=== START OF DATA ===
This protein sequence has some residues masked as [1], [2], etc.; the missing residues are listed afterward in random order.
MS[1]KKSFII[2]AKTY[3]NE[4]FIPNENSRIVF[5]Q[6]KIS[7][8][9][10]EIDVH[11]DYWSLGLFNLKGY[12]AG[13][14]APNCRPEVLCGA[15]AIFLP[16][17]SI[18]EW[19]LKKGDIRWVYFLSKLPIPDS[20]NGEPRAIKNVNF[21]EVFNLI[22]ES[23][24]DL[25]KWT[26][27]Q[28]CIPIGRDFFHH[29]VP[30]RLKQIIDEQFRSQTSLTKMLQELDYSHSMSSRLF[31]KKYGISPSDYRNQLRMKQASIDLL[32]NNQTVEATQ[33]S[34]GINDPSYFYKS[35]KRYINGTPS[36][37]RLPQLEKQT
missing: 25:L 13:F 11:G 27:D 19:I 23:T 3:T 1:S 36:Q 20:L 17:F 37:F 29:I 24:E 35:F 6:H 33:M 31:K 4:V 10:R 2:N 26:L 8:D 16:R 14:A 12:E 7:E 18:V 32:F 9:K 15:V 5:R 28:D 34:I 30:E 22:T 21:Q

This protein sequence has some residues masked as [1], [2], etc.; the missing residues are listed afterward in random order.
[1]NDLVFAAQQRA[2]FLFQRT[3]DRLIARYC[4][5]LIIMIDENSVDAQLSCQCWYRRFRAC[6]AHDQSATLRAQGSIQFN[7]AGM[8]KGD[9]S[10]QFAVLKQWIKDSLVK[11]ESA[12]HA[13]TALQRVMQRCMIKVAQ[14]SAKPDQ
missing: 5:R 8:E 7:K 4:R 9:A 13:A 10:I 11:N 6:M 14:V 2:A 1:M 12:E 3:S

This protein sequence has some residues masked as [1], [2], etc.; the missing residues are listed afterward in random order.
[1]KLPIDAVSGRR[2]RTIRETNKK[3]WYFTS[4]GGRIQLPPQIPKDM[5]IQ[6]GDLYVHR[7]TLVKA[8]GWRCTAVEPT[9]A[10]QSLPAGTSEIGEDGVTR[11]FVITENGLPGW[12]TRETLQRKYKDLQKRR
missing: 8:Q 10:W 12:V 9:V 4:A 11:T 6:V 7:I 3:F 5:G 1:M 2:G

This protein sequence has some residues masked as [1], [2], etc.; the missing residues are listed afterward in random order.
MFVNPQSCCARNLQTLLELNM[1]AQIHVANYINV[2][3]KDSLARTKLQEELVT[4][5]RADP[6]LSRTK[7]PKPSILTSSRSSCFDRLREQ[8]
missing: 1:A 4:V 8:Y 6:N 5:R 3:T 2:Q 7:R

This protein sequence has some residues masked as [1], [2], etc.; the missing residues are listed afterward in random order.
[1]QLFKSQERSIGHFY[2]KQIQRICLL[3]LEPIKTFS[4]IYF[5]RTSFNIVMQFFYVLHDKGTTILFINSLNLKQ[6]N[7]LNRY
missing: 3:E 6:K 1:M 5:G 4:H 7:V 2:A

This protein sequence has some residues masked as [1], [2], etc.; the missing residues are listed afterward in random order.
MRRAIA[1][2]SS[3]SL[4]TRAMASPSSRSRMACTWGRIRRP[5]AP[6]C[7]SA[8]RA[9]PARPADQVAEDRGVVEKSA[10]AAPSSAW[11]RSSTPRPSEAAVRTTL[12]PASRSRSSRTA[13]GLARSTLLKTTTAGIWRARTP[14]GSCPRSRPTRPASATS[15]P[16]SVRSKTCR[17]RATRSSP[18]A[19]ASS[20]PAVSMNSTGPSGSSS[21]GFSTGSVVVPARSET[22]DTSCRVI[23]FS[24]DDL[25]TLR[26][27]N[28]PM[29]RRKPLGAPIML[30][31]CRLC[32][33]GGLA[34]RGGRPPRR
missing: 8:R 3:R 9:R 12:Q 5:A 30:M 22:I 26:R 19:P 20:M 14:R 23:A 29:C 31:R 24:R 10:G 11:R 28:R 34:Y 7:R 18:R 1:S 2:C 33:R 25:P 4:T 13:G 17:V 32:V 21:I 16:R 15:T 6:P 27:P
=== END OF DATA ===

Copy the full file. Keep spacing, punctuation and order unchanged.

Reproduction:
This protein sequence has some residues masked as [1], [2], etc.; the missing residues are listed afterward in random order.
MS[1]KKSFII[2]AKTY[3]NE[4]FIPNENSRIVF[5]Q[6]KIS[7][8][9][10]EIDVH[11]DYWSLGLFNLKGY[12]AG[13][14]APNCRPEVLCGA[15]AIFLP[16][17]SI[18]EW[19]LKKGDIRWVYFLSKLPIPDS[20]NGEPRAIKNVNF[21]EVFNLI[22]ES[23][24]DL[25]KWT[26][27]Q[28]CIPIGRDFFHH[29]VP[30]RLKQIIDEQFRSQTSLTKMLQELDYSHSMSSRLF[31]KKYGISPSDYRNQLRMKQASIDLL[32]NNQTVEATQ[33]S[34]GINDPSYFYKS[35]KRYINGTPS[36][37]RLPQLEKQT
missing: 25:L 13:F 11:G 27:D 19:I 23:T 3:T 1:S 36:Q 20:L 17:F 37:F 29:I 24:E 35:F 6:H 33:M 31:K 4:V 10:R 2:N 26:L 8:D 16:R 14:A 12:E 7:E 18:V 32:F 9:K 15:V 5:R 28:D 34:I 30:E 22:T 21:Q

This protein sequence has some residues masked as [1], [2], etc.; the missing residues are listed afterward in random order.
[1]NDLVFAAQQRA[2]FLFQRT[3]DRLIARYC[4][5]LIIMIDENSVDAQLSCQCWYRRFRAC[6]AHDQSATLRAQGSIQFN[7]AGM[8]KGD[9]S[10]QFAVLKQWIKDSLVK[11]ESA[12]HA[13]TALQRVMQRCMIKVAQ[14]SAKPDQ
missing: 5:R 8:E 7:K 4:R 9:A 13:A 10:I 11:N 6:M 14:V 2:A 1:M 12:E 3:S

This protein sequence has some residues masked as [1], [2], etc.; the missing residues are listed afterward in random order.
[1]KLPIDAVSGRR[2]RTIRETNKK[3]WYFTS[4]GGRIQLPPQIPKDM[5]IQ[6]GDLYVHR[7]TLVKA[8]GWRCTAVEPT[9]A[10]QSLPAGTSEIGEDGVTR[11]FVITENGLPGW[12]TRETLQRKYKDLQKRR
missing: 8:Q 10:W 12:V 9:V 4:A 11:T 6:V 7:I 3:F 5:G 1:M 2:G

This protein sequence has some residues masked as [1], [2], etc.; the missing residues are listed afterward in random order.
MFVNPQSCCARNLQTLLELNM[1]AQIHVANYINV[2][3]KDSLARTKLQEELVT[4][5]RADP[6]LSRTK[7]PKPSILTSSRSSCFDRLREQ[8]
missing: 1:A 4:V 8:Y 6:N 5:R 3:T 2:Q 7:R

This protein sequence has some residues masked as [1], [2], etc.; the missing residues are listed afterward in random order.
[1]QLFKSQERSIGHFY[2]KQIQRICLL[3]LEPIKTFS[4]IYF[5]RTSFNIVMQFFYVLHDKGTTILFINSLNLKQ[6]N[7]LNRY
missing: 3:E 6:K 1:M 5:G 4:H 7:V 2:A

This protein sequence has some residues masked as [1], [2], etc.; the missing residues are listed afterward in random order.
MRRAIA[1][2]SS[3]SL[4]TRAMASPSSRSRMACTWGRIRRP[5]AP[6]C[7]SA[8]RA[9]PARPADQVAEDRGVVEKSA[10]AAPSSAW[11]RSSTPRPSEAAVRTTL[12]PASRSRSSRTA[13]GLARSTLLKTTTAGIWRARTP[14]GSCPRSRPTRPASATS[15]P[16]SVRSKTCR[17]RATRSSP[18]A[19]ASS[20]PAVSMNSTGPSGSSS[21]GFSTGSVVVPARSET[22]DTSCRVI[23]FS[24]DDL[25]TLR[26][27]N[28]PM[29]RRKPLGAPIML[30][31]CRLC[32][33]GGLA[34]RGGRPPRR
missing: 8:R 3:R 9:R 12:Q 5:A 30:M 22:I 26:R 19:P 20:M 14:R 23:A 29:C 31:R 24:R 10:G 11:R 28:R 34:Y 7:R 18:R 1:S 2:C 33:R 25:P 4:T 13:G 17:V 32:V 21:I 16:R 15:T 6:P 27:P